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Written by Tresca Mallon

Rebellion depicts the interpersonal strife within Extinction Rebellion from its inception right up until the present day. With unfettered access to organising meetings for large actions and interviews with the founding members, Rebellion is an intimate portrayal of a movement in crisis.

The main focus of the film is the 2019 actions which thrust Extinction Rebellion onto the World Map as they shut down the centre of London in an eleven day protest to call urgent attention to the Climate Crisis. While this action was largely successful, persuading the UK to become the first government in the world to declare a climate emergency, the group has garnered a plethora of criticism and has been at the centre of debate for its methods and the organisation’s handling of climate issues. Rebellion looks at the movement’s trajectory using observational footage from meetings, interviews with founding members Gail Bradbrook and Roger Hallam as well as others intimately involved in the early inception of Extinction Rebellion. It takes the narrative right up to 2021 in which the Policing Bill threatened the future of organisers and our collective right to protest.

While all the interviewees give fascinating insights, the film is quite the character study of Roger Hallam. He is a singular man on a desperate mission, attempting to lead a collective movement. His single-mindedness, especially in his seeming obsession with getting arrested, causes strife within the group which ultimately leads to a split. It also leads to a break-down of his personal relationships. The interviews with his daughter and especially the footage of her final attempt to reach him as he plans to fly a drone over Heathrow, are incredibly affecting. While not the most flattering depiction, it is impossible not to feel empathy for a man who feels so strongly for a cause he is willing to blow-up his entire life to achieve it.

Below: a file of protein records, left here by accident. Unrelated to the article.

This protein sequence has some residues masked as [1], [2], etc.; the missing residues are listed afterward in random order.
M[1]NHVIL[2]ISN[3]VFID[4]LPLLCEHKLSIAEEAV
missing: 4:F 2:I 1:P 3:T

Another interesting character is that of international lawyer and climate activist Farhana Yamin. She provides a wonderful contrast to Hallam’s gung-ho nature as she considers each move and is unafraid to voice her concerns with some of the group's methods. Her family’s public support of her work is some of the film’s most heart-warming moments and gives her story an emotional core.

Maia Kenworthy and Elena Sánchez Bellot’s documentary is unique in its access. They capture a historic moment of activism with such a high level of intimacy and provide an unparalleled insight into the planning, interpersonal conflicts and reactions of those involved at the very core. Rebellion does feel like a work in progress. However, so is the fight for Climate Justice. There was never going to be a neat resolution to this story. It would be interesting to see a follow-up which delves more into the youth groups and tracks the development of a new Extinction Rebellion.



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